Manufacturing Transformation

PTC’s CEO started communicating his vision on the transformation of the manufacturing world. The more this vision is being told and shown via numerous examples, the more feedback and questions I receive on this true great vision. So what is this vision on the 7 driving forces all about? PTC – via Mr heppelmann – states that the following 7 forces are driving manufacturing change:

  1. Digitization
  2. Personalisation
  3. Globalisation
  4. Regulation
  5. Connectivity
  6. Software-intensive Products
  7. Servitization

Let’s take some examples just to show how manufacturing is changing. Software-intensive Products for instance play an ever increasing role in the mechanical manufacturing world. Companies like Continental used to (and still do) develop windscreen wipers but today this product is more and more becoming a software driven product manipulated not by the user but by weather conditions. Manufacturers do realize that added value and profit can be driven more via software than by mechanical advancements. This results in creating business units whereby software engineers develop together with mechanical engineers a new product that can be driven by several software options that create value.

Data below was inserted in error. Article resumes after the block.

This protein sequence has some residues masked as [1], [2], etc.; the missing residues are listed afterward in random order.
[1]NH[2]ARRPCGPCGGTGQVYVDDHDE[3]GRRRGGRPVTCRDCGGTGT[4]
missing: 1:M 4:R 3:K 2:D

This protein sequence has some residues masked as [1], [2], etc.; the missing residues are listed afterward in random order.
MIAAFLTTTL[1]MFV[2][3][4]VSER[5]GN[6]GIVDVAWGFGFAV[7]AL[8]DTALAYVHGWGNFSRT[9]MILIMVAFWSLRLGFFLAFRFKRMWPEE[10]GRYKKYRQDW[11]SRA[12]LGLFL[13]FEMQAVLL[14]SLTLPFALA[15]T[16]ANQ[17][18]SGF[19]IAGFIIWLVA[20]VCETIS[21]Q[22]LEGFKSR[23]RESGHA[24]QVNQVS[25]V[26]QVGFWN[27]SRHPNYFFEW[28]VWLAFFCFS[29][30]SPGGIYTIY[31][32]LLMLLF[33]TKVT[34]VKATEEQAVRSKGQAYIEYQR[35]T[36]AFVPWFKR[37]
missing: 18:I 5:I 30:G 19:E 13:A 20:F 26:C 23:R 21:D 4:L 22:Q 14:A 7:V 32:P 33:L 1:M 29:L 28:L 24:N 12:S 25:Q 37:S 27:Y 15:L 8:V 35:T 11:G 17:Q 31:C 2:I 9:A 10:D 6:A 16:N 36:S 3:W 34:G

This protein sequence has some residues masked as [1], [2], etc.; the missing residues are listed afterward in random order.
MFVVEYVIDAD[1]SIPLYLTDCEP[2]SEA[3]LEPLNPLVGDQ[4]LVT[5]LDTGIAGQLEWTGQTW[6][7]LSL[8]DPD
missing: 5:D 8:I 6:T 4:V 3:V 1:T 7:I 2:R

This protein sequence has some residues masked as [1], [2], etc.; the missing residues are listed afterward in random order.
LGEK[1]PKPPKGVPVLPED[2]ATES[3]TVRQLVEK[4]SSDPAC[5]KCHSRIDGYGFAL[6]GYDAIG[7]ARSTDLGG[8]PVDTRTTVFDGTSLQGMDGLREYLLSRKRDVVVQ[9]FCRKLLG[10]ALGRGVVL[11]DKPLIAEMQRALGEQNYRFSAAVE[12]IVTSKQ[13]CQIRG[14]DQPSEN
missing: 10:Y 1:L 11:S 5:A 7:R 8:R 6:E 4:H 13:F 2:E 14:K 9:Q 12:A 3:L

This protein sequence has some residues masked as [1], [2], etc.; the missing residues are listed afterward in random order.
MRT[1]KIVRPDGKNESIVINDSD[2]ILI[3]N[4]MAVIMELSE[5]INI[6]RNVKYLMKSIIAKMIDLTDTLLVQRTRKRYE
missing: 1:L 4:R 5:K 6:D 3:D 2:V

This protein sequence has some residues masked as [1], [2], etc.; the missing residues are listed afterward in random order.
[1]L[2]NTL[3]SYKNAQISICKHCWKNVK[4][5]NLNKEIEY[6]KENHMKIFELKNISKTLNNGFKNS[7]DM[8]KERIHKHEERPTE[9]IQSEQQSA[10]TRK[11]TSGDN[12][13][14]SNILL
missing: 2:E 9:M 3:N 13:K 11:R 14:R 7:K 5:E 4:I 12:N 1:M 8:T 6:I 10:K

Another great example is servitization. More and more classical product companies do change from product selling to service selling of a product. This can be in the airconditiong world, the aerospace world, … Companies selling airconditiong are moving away from selling another aironditioning machine to a colling service whereby they guarantuee (to a hotel for instance) a max temperature of 26° C or 18° C guaranteed with an availability of 99% of the time (to be specified). What does this mean for the manufactureer and the buyer? The manufacturer will probably demand a service level agreement whereby the manufacturer will deliver the service, the spare parts, the uptime, etc. The buyer will not negotiate a final price/ product but rather a service that will be delivered.

These 7 forces will change the manufacturing landscape in the next 5 to 10 years.

The full video can be read here:



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